Mitt Romney speaks at an event in Jerusalem on July 29, 2012. (ALEX KOLOMOISKY/AFP/GettyImages)
By Catalina Camia, USA TODAY
(USA TODAY) - Mitt Romney reportedly has angered Palestinians with his comments about their economy and his pledge to move the U.S. Embassy from Tel Aviv to Jerusalem.
"What is this man doing here?" Saeb Erekat, an aide to Palestinian Authority President Mahmoud Abbas, told the Associated Press about Romney.
"Yesterday, he destroyed negotiations by saying Jerusalem is the capital of Israel, and today he is saying Israeli culture is more advanced than Palestinian culture. Isn't this racism?" Erekat said.
The White House has said the status of Jerusalem "should be resolved in final status negotiations" between the Israelis and Palestinians.
Romney is heading to Poland today for the third, and last, leg of his overseas tour. He raised more than $1 million at a fundraising event at Jerusalem's King David hotel and outlined an aggressive stance toward Iran in a speech yesterday.
Palestinians want to establish a capital in East Jerusalem, which has been in Israeli control since the 1967 war -- along with the West Bank and Gaza Strip. This morning, Romney's comments to Jewish donors about the Palestinian economy appeared to touch a nerve:
I was thinking this morning as I prepared to come into this room of a discussion I had across the country in the United States about my perceptions about differences between countries. And as you come here and you see the GDP per capita for instance in Israel which is about 21,000 dollars and you compare that with the GDP per capita just across the areas managed by the Palestinian Authority which is more like 10,000 dollars per capita, you notice a dramatic, stark difference in economic vitality. And that is also between other countries that are near or next to each other. Chile and Ecuador, Mexico and the United States.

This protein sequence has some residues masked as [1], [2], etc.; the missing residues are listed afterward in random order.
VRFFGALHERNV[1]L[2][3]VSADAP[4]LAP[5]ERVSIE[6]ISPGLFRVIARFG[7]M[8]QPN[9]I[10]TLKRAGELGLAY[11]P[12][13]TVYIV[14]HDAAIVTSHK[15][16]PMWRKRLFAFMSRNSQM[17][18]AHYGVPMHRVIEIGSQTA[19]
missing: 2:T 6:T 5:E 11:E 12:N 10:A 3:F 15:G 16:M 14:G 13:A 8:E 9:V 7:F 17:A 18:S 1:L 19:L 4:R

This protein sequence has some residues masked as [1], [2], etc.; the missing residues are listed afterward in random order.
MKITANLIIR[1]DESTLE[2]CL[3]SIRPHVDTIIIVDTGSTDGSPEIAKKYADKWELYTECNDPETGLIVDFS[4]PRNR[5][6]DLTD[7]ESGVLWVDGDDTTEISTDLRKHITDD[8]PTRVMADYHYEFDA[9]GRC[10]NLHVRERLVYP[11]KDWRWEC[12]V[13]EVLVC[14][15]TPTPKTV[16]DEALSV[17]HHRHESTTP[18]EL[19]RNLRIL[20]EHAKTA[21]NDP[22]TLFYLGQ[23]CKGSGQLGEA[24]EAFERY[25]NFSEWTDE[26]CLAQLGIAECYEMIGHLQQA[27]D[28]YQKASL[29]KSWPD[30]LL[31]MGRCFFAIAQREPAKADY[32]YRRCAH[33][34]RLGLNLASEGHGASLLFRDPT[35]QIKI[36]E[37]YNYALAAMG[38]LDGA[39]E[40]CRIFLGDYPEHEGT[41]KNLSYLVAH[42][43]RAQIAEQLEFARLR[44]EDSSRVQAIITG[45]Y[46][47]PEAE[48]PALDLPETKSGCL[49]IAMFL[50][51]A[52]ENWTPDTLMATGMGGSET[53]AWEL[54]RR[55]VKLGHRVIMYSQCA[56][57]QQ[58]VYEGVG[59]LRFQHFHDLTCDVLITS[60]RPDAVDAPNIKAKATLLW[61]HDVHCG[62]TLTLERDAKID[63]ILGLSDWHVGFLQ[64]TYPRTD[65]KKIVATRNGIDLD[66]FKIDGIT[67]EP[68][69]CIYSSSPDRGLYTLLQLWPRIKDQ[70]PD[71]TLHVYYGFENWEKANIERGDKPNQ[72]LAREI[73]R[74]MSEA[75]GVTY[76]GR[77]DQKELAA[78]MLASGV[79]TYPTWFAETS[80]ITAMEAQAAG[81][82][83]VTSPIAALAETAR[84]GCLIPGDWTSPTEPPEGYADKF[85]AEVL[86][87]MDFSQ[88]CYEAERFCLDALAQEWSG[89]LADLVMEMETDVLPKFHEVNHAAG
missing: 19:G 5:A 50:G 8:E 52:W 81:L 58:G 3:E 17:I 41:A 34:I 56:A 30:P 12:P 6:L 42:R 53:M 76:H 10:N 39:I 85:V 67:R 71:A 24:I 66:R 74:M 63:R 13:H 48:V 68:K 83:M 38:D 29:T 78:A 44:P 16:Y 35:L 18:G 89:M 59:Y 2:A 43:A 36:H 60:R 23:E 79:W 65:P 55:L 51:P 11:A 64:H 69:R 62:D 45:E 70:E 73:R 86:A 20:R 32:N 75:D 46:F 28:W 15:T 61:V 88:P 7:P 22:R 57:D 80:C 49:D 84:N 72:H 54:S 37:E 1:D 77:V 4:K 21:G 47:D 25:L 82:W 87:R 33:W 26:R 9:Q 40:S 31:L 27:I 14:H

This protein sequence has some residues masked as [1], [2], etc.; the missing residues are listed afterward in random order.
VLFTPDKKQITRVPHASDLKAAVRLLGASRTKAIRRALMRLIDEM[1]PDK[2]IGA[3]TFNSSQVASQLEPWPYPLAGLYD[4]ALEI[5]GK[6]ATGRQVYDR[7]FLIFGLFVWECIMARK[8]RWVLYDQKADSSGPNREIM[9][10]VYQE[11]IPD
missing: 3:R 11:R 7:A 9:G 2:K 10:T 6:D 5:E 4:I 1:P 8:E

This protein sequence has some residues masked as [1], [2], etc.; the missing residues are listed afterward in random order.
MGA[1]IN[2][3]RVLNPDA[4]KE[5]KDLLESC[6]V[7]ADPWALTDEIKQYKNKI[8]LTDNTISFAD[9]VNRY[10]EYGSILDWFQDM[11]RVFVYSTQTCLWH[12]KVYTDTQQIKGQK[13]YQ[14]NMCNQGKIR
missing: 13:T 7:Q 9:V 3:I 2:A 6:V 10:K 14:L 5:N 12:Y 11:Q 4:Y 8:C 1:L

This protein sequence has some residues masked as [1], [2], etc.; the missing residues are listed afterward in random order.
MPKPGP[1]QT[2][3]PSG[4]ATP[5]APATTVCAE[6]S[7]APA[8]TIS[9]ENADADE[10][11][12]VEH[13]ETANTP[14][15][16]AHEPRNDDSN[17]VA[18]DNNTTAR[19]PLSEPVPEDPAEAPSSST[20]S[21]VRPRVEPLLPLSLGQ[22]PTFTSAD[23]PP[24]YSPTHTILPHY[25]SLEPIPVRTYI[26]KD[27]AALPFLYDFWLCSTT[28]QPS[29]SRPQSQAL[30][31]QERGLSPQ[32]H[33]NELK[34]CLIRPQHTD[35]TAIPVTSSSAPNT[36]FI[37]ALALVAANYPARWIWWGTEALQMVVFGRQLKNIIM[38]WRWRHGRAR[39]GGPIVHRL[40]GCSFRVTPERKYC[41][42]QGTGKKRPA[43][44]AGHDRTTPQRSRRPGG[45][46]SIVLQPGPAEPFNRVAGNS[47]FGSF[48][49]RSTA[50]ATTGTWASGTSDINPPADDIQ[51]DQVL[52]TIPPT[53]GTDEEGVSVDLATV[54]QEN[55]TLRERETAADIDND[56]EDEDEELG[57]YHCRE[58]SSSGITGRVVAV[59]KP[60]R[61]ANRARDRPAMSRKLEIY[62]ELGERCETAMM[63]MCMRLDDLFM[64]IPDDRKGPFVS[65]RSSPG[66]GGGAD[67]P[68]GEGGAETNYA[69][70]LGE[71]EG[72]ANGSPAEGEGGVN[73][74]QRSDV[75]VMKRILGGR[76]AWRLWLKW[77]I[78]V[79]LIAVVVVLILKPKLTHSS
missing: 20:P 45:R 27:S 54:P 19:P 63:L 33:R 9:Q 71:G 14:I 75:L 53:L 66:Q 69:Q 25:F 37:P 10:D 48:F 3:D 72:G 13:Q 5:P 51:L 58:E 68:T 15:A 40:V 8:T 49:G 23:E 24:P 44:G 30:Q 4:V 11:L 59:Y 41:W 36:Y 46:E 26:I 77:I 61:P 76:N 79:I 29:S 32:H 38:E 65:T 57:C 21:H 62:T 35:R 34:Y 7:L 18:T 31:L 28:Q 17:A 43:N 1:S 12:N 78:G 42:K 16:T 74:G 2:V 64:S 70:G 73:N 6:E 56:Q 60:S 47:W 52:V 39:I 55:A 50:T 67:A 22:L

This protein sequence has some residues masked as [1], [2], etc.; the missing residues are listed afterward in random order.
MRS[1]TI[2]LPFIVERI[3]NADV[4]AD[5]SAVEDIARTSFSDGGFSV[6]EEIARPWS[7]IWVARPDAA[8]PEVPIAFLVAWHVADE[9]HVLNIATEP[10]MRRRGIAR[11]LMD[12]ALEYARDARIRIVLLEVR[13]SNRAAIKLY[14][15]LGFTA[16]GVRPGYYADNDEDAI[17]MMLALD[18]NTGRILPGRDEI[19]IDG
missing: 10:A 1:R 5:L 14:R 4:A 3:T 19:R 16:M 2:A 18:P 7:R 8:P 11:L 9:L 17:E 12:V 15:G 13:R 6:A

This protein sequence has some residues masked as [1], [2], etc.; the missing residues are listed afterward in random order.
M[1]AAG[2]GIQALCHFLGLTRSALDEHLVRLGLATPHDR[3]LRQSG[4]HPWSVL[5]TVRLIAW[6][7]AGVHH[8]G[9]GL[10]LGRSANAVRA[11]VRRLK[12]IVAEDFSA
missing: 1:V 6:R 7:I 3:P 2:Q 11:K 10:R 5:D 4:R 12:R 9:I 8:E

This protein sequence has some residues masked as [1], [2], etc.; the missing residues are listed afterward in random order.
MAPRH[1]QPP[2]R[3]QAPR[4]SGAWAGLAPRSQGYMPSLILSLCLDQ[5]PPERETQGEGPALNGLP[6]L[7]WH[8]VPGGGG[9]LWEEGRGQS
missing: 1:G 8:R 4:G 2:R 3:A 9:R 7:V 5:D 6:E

In his remarks at the fundraiser, Romney also reflected on books he's read by Jared Diamond, David Landes and his adviser Dan Senor to help him better understand Israel. The Landes book, The Wealth and Poverty of Nations, helped him understand decline in great civilizations, he said.
"If you could learn anything from the economic history of the world it's this: culture makes all the difference," Romney said about his takeaway from the Landes book.
Israel has had a blockade of the Gaza Strip in place since 2007, since the Islamic militant group Hamas seized the territory, which has affected the growth of the Palestinian economy. Israel allowed more food and non-military items into Gaza in 2010.
During his speech yesterday in Jerusalem, Romney drew applause from his audience when he said he was "deeply" moved to be in Jerusalem. He pledged during a CNN interview to move the U.S. Embassy from Tel Aviv to Jerusalem -- something the past three U.S. presidents have declined to do while in office.
Erekat said Romney's comments about Jerusalem were "absolutely unacceptable."
The White House issued a statement yesterday saying the Obama administration continues to work on resolving the issue of the U.S. Embassy "and others in a way that is just and fair, and respects the rights and aspirations of both Israelis and Palestinians."
Romney met with Palestinian Prime Minister Salam Fayyad during his trip to Israel, but did not meet with Abbas.